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Systemic lupus erythematosus (SLE), primary antiphospholipid syndrome (PAPS), rheumatoid arthritis (RA), ankylosing spondylitis (AKS), and scleroderma are immune mediated inflammatory diseases that manifest predominantly with symptoms and signs of musculoskeletal and mucocutaneous inflammation. However, they frequently cause cardiovascular disease, which is associated with substantial morbidity and mortality, and the clinical detection of cardiovascular disease is significantly lower than that of cardiac imaging or post-mortem series. Therefore, an increased awareness and understanding of these diseases may lead to an increase in recognition, treatment, and prevention of the associated cardiovascular involvement. This article will review valvular and coronary heart diseases as the most clinically relevant conditions associated with systemic inflammatory diseases.
SYSTEMIC LUPUS ERYTHEMATOSUS (SLE)
Valvular heart disease
Valvular heart disease (VHD) is the most frequent type of heart disease associated with SLE; is associated with significant morbidity; and is a leading cause of death in SLE patients.1 2
In post-mortem series the frequency of VHD ranges from 13–100%. Libman–Sacks vegetations are cauliflower-like or flat, red, spreading masses of >2 mm in diameter, more commonly located on leaflets closure lines.1 Active vegetations have central fibrinoid degeneration with fibroblastic proliferation and fibrosis, surrounded by mononuclear and polymorphonuclear cellular infiltration, small haemorrhages and peripherally by thrombus. Healed vegetations have central fibrosis, minimal or no inflammation, and none or endothelialised thrombus. Active, healed and mixed vegetations can occur in a valve. Most vegetations have associated leaflet thickening.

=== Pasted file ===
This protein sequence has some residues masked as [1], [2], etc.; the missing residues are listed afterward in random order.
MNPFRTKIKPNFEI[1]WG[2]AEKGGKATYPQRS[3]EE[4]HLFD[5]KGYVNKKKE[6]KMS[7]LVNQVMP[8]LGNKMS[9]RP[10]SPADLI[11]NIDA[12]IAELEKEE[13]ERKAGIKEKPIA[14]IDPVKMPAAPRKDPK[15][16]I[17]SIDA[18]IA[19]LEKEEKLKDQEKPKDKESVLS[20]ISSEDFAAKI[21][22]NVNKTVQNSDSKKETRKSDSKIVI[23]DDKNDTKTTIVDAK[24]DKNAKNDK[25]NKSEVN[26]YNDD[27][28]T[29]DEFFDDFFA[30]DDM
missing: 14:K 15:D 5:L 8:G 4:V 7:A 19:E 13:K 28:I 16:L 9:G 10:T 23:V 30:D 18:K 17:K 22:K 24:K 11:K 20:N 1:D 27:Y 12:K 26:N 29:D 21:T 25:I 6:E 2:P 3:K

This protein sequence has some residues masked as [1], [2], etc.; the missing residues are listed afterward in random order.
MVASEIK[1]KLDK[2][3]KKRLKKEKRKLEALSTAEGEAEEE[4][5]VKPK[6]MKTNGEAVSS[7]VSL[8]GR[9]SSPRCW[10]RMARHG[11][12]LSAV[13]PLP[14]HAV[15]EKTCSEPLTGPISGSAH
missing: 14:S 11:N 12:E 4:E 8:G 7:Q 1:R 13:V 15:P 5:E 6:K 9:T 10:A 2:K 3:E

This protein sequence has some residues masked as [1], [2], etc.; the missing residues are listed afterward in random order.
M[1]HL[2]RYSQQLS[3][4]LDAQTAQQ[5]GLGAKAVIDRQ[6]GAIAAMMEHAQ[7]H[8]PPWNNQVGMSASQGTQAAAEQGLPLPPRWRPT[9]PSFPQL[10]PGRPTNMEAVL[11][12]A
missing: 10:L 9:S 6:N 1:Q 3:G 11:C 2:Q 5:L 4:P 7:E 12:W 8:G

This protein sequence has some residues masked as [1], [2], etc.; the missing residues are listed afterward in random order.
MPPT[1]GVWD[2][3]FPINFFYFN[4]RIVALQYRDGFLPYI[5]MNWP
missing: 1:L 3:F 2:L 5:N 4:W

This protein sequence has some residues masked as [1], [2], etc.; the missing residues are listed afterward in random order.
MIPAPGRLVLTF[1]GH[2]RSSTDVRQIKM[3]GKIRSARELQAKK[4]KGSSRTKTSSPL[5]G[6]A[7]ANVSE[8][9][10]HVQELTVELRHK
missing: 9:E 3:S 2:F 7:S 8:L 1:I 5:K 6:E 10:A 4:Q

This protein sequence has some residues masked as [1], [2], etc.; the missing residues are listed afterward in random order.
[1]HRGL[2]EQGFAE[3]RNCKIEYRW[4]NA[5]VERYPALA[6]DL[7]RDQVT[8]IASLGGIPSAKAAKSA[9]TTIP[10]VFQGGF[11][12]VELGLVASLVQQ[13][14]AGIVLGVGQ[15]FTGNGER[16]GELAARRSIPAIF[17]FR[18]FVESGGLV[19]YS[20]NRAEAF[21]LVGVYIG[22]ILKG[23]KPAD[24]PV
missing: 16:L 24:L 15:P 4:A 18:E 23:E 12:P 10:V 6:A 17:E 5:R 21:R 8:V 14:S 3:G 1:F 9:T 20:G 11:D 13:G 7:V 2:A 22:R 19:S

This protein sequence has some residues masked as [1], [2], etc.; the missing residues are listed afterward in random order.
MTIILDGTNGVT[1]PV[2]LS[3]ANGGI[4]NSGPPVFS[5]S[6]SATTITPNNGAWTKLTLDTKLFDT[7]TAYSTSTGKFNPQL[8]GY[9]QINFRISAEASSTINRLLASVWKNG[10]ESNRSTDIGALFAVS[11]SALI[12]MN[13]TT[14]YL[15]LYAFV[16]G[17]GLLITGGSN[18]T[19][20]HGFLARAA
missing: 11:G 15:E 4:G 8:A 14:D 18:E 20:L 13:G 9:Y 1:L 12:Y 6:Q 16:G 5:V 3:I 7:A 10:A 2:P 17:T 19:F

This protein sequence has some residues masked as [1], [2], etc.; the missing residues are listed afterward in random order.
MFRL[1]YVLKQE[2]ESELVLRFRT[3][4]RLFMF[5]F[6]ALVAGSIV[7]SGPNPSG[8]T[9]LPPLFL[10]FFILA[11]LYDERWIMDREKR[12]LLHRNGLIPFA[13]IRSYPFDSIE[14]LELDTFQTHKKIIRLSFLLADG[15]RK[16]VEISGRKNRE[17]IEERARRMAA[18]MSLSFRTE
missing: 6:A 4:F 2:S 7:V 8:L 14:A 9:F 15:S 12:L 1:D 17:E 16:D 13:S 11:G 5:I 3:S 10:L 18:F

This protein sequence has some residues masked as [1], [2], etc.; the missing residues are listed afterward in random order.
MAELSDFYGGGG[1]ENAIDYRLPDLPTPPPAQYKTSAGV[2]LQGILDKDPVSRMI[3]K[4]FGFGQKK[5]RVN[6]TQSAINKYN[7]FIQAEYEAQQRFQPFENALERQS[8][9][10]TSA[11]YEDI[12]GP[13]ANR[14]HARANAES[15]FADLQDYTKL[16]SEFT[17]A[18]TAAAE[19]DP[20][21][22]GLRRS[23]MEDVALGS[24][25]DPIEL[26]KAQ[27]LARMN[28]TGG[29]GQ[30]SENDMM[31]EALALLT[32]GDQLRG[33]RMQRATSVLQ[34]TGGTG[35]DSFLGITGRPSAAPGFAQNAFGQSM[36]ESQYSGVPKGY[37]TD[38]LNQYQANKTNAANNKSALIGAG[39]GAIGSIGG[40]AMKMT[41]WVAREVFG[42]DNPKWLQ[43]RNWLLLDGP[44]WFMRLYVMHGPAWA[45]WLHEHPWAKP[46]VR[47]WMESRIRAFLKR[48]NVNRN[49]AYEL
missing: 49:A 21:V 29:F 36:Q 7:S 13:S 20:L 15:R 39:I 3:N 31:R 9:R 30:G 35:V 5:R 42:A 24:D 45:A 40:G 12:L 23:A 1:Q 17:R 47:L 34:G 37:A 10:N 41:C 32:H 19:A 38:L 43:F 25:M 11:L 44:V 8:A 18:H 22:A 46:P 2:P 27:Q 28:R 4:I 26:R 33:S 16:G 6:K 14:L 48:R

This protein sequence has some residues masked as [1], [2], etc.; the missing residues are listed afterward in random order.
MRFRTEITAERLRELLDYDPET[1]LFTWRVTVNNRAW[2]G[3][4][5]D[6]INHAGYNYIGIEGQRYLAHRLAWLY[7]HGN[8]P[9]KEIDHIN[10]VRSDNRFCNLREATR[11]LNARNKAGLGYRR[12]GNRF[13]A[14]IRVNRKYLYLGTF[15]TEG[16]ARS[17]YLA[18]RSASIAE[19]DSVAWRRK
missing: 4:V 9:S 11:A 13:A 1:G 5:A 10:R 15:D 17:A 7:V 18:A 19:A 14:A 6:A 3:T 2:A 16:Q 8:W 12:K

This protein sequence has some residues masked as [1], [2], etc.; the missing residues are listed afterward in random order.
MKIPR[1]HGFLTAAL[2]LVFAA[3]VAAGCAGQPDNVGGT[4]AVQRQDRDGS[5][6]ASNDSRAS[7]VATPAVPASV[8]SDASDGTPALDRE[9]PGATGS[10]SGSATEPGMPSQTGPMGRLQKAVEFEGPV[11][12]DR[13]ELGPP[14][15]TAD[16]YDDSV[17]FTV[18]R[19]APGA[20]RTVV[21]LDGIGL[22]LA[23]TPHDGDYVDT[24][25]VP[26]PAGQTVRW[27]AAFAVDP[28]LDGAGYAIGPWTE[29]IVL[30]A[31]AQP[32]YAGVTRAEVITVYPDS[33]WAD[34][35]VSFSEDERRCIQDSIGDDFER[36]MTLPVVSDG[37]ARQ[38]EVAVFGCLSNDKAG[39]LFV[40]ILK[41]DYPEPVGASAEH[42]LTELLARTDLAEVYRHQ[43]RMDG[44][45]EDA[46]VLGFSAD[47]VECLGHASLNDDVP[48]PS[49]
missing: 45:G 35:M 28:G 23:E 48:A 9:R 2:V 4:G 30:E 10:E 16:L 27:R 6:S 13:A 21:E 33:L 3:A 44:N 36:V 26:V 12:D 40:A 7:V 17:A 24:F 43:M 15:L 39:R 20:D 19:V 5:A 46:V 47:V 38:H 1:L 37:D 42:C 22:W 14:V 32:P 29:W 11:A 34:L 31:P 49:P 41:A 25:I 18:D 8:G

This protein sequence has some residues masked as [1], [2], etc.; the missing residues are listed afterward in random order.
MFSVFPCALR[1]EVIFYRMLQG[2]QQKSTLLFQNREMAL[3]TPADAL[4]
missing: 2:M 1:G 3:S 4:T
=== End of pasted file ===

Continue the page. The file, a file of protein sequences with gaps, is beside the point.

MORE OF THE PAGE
Subendothelial deposition of immunoglobulins and complement lead to an increased expression of α3β1 integrin on endothelial cells, increased amounts of collagen IV, laminin and fibronectin, proliferation of blood vessels, inflammation, thrombosis and finally fibrosis. Antiphospholipid antibodies (aPL) may cause valve injury by activation of endothelial cells and upregulation of expression of adhesion molecules, secretion of cytokines, and decreased production of prostacyclins; increased uptake of oxidised low density lipoprotein (LDL) cholesterol by macrophages leading …
Competing interests: In compliance with EBAC/EACCME guidelines, all authors participating in Education in Heart have disclosed potential conflicts of interest that might cause a bias in the article.